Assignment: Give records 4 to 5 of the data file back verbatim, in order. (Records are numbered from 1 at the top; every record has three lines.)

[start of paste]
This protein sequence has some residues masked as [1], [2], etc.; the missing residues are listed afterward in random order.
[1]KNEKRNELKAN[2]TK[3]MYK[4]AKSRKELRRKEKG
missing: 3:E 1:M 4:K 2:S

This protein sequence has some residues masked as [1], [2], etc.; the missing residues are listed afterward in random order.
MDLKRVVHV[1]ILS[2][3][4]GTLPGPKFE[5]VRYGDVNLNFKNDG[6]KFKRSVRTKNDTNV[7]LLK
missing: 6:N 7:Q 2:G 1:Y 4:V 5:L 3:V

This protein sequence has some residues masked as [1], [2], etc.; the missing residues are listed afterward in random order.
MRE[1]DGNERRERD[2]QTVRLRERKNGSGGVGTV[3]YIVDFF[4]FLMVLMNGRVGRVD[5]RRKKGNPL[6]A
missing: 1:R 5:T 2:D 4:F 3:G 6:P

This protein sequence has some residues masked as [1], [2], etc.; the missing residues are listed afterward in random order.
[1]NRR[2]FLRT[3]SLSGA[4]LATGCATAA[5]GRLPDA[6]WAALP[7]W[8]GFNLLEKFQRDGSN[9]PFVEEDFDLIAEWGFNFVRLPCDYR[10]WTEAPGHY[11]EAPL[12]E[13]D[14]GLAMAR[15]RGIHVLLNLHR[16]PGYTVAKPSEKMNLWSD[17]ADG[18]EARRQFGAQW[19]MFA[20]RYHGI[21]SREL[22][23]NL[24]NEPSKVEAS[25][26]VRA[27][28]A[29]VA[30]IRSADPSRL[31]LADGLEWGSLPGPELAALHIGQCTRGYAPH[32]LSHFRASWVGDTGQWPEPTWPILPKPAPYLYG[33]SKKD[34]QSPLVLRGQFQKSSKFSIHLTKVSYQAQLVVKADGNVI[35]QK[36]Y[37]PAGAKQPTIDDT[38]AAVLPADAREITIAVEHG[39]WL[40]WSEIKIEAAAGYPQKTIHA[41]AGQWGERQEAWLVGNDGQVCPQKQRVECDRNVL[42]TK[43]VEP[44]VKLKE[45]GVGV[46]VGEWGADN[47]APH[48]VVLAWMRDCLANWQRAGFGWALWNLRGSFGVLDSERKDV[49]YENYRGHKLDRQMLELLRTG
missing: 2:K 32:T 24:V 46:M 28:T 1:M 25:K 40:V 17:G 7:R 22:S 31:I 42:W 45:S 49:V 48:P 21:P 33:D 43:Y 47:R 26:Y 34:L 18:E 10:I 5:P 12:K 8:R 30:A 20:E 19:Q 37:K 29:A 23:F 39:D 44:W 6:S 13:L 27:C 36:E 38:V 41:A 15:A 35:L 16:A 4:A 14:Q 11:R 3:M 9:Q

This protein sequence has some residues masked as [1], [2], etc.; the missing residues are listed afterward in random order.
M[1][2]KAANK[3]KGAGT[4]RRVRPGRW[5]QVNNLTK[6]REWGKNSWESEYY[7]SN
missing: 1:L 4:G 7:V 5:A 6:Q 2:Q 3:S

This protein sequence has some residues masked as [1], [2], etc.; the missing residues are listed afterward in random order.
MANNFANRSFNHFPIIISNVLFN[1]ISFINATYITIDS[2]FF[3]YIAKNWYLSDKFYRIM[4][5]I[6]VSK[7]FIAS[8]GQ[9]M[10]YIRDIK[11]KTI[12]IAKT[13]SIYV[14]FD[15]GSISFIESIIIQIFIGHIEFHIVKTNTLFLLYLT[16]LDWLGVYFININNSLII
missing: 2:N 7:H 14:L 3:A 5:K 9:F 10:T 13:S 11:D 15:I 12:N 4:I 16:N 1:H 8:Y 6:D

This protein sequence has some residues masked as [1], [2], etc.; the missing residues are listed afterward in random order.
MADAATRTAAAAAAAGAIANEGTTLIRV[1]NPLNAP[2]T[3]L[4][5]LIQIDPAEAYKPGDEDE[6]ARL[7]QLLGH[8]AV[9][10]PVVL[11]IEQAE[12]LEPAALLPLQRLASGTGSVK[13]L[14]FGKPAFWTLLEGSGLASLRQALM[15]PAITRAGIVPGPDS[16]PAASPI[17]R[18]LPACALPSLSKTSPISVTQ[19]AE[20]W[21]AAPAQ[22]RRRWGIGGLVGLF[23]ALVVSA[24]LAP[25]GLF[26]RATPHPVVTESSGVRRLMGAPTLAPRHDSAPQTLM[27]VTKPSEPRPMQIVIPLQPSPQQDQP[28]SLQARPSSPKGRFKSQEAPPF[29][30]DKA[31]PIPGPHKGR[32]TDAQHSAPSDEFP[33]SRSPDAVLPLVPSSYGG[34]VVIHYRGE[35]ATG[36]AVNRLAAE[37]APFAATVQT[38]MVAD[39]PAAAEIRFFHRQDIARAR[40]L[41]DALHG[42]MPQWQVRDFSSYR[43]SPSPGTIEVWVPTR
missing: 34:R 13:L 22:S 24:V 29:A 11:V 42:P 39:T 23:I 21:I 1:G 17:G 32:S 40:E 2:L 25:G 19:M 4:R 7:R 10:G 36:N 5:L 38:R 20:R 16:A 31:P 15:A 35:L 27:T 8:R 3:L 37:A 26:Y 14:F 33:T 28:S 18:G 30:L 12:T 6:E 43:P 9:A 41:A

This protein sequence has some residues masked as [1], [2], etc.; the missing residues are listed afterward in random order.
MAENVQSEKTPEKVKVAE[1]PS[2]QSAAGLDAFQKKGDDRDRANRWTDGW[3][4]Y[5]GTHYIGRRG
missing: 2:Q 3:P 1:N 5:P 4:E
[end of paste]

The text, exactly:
This protein sequence has some residues masked as [1], [2], etc.; the missing residues are listed afterward in random order.
[1]NRR[2]FLRT[3]SLSGA[4]LATGCATAA[5]GRLPDA[6]WAALP[7]W[8]GFNLLEKFQRDGSN[9]PFVEEDFDLIAEWGFNFVRLPCDYR[10]WTEAPGHY[11]EAPL[12]E[13]D[14]GLAMAR[15]RGIHVLLNLHR[16]PGYTVAKPSEKMNLWSD[17]ADG[18]EARRQFGAQW[19]MFA[20]RYHGI[21]SREL[22][23]NL[24]NEPSKVEAS[25][26]VRA[27][28]A[29]VA[30]IRSADPSRL[31]LADGLEWGSLPGPELAALHIGQCTRGYAPH[32]LSHFRASWVGDTGQWPEPTWPILPKPAPYLYG[33]SKKD[34]QSPLVLRGQFQKSSKFSIHLTKVSYQAQLVVKADGNVI[35]QK[36]Y[37]PAGAKQPTIDDT[38]AAVLPADAREITIAVEHG[39]WL[40]WSEIKIEAAAGYPQKTIHA[41]AGQWGERQEAWLVGNDGQVCPQKQRVECDRNVL[42]TK[43]VEP[44]VKLKE[45]GVGV[46]VGEWGADN[47]APH[48]VVLAWMRDCLANWQRAGFGWALWNLRGSFGVLDSERKDV[49]YENYRGHKLDRQMLELLRTG
missing: 2:K 32:T 24:V 46:M 28:T 1:M 25:K 40:V 17:G 7:R 22:S 31:I 42:W 45:S 49:V 48:P 21:P 33:D 43:Y 47:R 26:Y 34:L 18:E 10:I 5:P 12:K 8:R 30:A 20:E 19:Q 37:K 29:A 23:F 39:D 44:W 6:S 13:L 27:C 36:E 38:V 41:A 15:A 35:L 16:A 4:A 14:Q 11:R 3:M 9:Q

This protein sequence has some residues masked as [1], [2], etc.; the missing residues are listed afterward in random order.
M[1][2]KAANK[3]KGAGT[4]RRVRPGRW[5]QVNNLTK[6]REWGKNSWESEYY[7]SN
missing: 1:L 4:G 7:V 5:A 6:Q 2:Q 3:S